Trout Unlimited strongly opposes the inappropriately named, “Regulatory Certainty Act” (HR 4854). The bill would prevent the EPA from carrying out its ability granted by the Clean Water Act to protect the world-class fisheries of Bristol Bay.
The first hearing on the bill is scheduled in the House Transportation and Infrastructure Committee in Washington, D.C. for Tuesday morning. Though they will cover EPA’s 404(c) authority, which is the process requested by United Tribes of Bristol Bay to protect Alaskan salmon from large-scale mining in the region, no Alaskan witnesses were allowed to testify. “It is shameful that the committee would not allow any Bristol Bay residents to testify at the committee as it discusses a measure that would directly affect them,” said Tim Bristol, Director of Trout Unlimited’s Alaska Program. “The committee has turned its back on the very communities who depend on clean water for their livelihoods, first by scheduling this hearing while they are all out fishing, and then rejecting requests of residents who were willing to testify.”
Bristol Bay is threatened by one of the most potentially damaging mines ever proposed in the United States. At the urging of Alaska Native communities, commercial and sport fishing industries, and with the support of a majority of Alaskans, EPA has moved forward with a science-based, transparent 404(c) process that could protect Bristol Bay salmon, which provides half of the world's wild sockeye salmon catch. The Bristol Bay fishery is worth in excess of $1.5 billion per year. The 404(c) process can finally provide certainty to the 14,000 fishing and processing jobs in the region, which generate $250 million in seafood exports alone from the region, as well as lodge owners, and Alaska Natives who depend on the fishery and who have all been in flux waiting to see if their waters will be threatened by the Pebble Mine.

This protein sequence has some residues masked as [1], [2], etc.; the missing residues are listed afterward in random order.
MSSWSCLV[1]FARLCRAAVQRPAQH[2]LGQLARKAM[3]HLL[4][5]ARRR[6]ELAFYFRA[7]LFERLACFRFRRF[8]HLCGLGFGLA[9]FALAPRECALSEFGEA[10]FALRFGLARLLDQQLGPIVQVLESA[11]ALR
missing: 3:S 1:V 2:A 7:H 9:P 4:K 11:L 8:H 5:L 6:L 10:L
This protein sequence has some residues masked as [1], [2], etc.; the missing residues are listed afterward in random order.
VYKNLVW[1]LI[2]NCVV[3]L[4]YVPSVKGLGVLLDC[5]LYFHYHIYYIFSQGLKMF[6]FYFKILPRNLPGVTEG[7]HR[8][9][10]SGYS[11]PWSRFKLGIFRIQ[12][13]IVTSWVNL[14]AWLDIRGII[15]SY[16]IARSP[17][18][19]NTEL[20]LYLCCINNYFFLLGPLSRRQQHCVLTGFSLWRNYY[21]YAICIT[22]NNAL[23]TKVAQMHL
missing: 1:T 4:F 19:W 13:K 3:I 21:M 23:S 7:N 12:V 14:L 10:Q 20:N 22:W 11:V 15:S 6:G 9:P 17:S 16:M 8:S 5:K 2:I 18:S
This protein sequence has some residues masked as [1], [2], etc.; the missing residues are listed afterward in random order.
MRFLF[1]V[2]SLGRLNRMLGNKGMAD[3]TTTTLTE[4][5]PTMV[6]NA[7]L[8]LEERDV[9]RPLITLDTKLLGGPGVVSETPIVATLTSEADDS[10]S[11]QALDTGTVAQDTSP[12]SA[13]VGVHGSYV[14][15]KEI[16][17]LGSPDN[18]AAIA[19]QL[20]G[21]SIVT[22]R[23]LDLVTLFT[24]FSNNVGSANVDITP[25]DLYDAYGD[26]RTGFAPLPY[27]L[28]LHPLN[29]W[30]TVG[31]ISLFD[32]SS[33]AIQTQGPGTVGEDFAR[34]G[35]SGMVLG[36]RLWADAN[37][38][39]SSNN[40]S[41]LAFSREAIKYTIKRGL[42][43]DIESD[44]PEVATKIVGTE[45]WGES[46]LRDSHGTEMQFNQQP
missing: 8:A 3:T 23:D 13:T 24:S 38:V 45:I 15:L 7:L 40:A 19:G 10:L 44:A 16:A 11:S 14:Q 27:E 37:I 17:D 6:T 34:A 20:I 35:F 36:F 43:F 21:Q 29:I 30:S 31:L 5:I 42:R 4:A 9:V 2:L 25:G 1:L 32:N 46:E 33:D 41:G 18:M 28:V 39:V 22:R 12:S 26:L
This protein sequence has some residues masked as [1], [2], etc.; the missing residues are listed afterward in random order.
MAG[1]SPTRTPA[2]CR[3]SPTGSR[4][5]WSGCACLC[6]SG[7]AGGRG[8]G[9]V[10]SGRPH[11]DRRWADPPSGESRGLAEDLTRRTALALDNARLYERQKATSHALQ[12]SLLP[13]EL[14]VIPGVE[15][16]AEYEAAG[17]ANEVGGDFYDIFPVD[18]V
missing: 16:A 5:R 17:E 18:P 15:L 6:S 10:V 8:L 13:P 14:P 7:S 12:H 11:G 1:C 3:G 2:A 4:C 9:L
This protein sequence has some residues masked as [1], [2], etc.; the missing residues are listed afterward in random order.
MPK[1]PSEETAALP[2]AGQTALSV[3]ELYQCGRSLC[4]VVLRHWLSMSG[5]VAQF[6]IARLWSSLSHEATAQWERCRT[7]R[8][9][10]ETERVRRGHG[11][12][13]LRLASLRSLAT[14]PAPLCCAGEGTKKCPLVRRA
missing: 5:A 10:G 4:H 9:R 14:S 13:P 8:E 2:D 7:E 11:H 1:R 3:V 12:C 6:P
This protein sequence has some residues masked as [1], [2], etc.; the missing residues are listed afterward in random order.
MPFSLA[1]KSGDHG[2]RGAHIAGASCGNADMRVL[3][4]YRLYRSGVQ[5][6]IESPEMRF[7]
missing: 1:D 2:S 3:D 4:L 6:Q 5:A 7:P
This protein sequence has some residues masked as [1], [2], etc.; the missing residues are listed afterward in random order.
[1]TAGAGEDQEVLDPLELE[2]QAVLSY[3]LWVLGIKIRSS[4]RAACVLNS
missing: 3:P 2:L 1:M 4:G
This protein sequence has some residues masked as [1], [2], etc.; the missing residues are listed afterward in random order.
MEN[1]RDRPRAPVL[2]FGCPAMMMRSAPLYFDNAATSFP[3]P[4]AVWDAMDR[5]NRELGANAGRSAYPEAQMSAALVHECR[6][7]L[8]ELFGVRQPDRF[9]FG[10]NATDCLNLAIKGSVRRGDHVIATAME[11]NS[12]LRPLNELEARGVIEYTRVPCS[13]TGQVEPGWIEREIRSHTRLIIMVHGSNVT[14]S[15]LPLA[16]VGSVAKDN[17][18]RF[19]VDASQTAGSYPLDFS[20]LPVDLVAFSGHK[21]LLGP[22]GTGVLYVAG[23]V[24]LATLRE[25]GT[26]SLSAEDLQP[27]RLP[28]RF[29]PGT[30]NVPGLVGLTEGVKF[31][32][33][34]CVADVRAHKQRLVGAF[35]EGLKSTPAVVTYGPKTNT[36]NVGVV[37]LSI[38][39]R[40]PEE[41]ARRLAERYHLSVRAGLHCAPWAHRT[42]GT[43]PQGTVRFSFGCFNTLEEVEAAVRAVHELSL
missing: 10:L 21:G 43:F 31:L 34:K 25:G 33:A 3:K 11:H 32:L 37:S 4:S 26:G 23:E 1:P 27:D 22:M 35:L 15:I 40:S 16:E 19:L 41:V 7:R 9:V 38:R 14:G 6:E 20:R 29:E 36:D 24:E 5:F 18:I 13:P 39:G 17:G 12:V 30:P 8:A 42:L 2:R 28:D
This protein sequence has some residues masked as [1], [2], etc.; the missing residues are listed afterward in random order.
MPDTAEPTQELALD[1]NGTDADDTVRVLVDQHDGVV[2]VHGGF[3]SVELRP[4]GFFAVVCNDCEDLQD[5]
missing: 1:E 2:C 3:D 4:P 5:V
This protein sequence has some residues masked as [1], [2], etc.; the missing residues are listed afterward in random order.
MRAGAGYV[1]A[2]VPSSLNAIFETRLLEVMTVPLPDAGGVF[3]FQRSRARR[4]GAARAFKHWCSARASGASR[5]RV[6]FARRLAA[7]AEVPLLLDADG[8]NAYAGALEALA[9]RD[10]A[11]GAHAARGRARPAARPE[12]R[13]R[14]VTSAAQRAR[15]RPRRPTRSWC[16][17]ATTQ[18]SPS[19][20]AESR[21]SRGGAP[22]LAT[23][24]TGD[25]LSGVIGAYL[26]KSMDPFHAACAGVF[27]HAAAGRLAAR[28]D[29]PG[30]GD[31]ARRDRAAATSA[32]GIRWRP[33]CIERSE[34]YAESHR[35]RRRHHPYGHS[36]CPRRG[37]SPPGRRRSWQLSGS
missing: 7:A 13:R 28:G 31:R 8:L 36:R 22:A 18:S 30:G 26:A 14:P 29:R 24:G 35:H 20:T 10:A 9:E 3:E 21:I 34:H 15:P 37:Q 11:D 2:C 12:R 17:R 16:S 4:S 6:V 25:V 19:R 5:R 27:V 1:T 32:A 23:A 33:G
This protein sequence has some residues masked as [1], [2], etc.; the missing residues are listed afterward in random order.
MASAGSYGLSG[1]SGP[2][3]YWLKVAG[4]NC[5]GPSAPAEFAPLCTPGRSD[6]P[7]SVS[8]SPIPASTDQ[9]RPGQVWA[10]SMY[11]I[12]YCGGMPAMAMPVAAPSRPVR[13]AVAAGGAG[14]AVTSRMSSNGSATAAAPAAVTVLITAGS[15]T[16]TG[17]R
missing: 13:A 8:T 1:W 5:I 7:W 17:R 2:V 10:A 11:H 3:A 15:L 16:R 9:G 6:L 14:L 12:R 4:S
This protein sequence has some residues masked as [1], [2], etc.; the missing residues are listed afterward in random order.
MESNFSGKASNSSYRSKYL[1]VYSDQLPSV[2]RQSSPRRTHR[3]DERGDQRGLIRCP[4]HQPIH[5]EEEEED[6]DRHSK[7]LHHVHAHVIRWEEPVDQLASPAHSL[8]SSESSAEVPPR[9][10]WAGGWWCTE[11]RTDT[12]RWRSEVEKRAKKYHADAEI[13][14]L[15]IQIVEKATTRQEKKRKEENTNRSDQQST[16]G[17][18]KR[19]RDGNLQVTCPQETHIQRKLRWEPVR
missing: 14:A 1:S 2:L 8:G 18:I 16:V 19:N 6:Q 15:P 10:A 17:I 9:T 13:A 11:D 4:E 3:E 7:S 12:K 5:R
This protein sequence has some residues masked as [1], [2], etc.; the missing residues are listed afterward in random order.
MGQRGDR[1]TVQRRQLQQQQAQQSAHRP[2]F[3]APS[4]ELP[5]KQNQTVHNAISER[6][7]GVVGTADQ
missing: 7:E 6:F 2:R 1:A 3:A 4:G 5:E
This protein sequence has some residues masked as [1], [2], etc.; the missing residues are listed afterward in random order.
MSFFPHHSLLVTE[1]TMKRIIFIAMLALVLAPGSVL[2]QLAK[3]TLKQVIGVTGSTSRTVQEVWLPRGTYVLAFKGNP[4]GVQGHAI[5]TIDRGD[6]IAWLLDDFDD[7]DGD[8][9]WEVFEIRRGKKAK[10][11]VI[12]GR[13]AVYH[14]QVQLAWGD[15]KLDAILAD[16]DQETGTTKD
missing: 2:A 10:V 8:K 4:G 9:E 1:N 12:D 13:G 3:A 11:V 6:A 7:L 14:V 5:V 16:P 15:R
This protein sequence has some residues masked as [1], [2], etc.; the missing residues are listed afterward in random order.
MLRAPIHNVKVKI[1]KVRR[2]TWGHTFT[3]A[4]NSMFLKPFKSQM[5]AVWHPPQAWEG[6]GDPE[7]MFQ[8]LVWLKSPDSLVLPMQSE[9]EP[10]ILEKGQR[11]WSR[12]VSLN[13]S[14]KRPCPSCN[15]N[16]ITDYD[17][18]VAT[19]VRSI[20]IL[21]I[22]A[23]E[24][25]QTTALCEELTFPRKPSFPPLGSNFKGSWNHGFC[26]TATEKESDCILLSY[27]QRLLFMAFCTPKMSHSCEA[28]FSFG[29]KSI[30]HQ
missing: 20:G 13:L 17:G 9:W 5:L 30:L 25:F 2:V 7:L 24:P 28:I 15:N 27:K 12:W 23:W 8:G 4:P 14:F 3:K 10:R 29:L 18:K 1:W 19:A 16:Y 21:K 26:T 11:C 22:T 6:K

While the Bristol Bay fishermen are out on the water, the committee plans to give Pebble Limited Partnership (PLP) a gift-wrapped present, HR 4854, rewarding its inexplicable and inexcusable failure to submit a permit application after eight years of promising to do so. PLP has lost most of its financial backing because of the inherent risks of the proposed mine, and its many failures to produce a viable mining plan. But now the House Transportation and Infrastructure Committee is rushing to take up PLP’s beleaguered cause. “Alaskans are once again disappointed, first by the state of Alaska, and now by continued Congressional action running counter to the needs and desires of commercial and sport fishermen, Bristol Bay residents and a majority of Alaskans,” said Bristol.
There is still time for the committee to see its mistakes and postpone the bill markup. “The committee should take a critical look at the damage its bills would cause to the Bristol Bay fishery,” said Bristol. “Trout Unlimited joins with the millions of anglers across America who desire salmon protections, and urges the committee to reconsider the many flaws of HR 4854 and the other bills affecting clean water on its docket, as the livelihood of thousands of Alaskans depends on it.”